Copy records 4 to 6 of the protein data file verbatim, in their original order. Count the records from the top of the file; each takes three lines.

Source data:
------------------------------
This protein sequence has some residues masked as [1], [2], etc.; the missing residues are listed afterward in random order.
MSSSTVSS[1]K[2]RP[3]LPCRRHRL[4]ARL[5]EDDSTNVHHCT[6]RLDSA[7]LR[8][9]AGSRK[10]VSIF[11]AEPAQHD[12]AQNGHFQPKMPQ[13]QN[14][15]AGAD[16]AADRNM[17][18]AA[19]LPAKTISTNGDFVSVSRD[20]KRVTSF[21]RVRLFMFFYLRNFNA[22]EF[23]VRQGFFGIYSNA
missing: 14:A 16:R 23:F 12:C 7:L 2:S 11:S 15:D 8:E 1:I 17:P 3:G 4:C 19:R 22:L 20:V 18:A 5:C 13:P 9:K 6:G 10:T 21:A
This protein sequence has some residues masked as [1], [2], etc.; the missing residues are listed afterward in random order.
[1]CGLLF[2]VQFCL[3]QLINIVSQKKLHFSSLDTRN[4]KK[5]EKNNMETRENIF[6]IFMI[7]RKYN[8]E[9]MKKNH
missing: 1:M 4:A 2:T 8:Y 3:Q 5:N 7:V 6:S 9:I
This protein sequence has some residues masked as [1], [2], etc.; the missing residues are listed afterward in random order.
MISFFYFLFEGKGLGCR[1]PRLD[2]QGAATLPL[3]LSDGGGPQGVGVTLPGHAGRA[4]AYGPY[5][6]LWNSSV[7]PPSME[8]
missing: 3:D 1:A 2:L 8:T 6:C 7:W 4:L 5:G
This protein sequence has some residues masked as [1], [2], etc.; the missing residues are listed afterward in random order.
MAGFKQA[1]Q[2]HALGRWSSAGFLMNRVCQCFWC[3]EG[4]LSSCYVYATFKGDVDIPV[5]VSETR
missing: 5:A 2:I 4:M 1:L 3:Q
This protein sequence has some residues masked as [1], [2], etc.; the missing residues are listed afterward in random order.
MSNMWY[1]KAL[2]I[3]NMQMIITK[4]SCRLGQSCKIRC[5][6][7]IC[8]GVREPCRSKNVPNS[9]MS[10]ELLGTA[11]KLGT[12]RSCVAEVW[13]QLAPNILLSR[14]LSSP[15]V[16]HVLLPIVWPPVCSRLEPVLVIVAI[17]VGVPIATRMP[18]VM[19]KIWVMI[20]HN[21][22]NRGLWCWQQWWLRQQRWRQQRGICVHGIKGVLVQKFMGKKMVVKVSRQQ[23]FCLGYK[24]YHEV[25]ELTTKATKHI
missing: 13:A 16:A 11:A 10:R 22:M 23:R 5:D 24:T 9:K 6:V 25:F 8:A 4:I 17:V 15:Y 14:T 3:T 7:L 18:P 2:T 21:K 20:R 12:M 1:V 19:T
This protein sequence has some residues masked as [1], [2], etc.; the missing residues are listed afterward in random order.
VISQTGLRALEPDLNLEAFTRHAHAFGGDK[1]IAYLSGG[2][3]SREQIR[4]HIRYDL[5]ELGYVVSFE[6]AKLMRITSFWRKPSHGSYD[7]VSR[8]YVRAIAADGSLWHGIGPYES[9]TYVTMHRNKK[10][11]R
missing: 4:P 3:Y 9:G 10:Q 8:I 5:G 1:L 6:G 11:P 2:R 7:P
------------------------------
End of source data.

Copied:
This protein sequence has some residues masked as [1], [2], etc.; the missing residues are listed afterward in random order.
MAGFKQA[1]Q[2]HALGRWSSAGFLMNRVCQCFWC[3]EG[4]LSSCYVYATFKGDVDIPV[5]VSETR
missing: 5:A 2:I 4:M 1:L 3:Q
This protein sequence has some residues masked as [1], [2], etc.; the missing residues are listed afterward in random order.
MSNMWY[1]KAL[2]I[3]NMQMIITK[4]SCRLGQSCKIRC[5][6][7]IC[8]GVREPCRSKNVPNS[9]MS[10]ELLGTA[11]KLGT[12]RSCVAEVW[13]QLAPNILLSR[14]LSSP[15]V[16]HVLLPIVWPPVCSRLEPVLVIVAI[17]VGVPIATRMP[18]VM[19]KIWVMI[20]HN[21][22]NRGLWCWQQWWLRQQRWRQQRGICVHGIKGVLVQKFMGKKMVVKVSRQQ[23]FCLGYK[24]YHEV[25]ELTTKATKHI
missing: 13:A 16:A 11:A 10:R 22:M 23:R 5:D 24:T 9:K 6:V 25:F 8:A 4:I 17:V 15:Y 14:T 3:T 7:L 18:P 2:T 21:K 20:R 12:M 1:V 19:T
This protein sequence has some residues masked as [1], [2], etc.; the missing residues are listed afterward in random order.
VISQTGLRALEPDLNLEAFTRHAHAFGGDK[1]IAYLSGG[2][3]SREQIR[4]HIRYDL[5]ELGYVVSFE[6]AKLMRITSFWRKPSHGSYD[7]VSR[8]YVRAIAADGSLWHGIGPYES[9]TYVTMHRNKK[10][11]R
missing: 4:P 3:Y 9:G 10:Q 8:I 5:G 1:L 6:G 11:P 2:R 7:P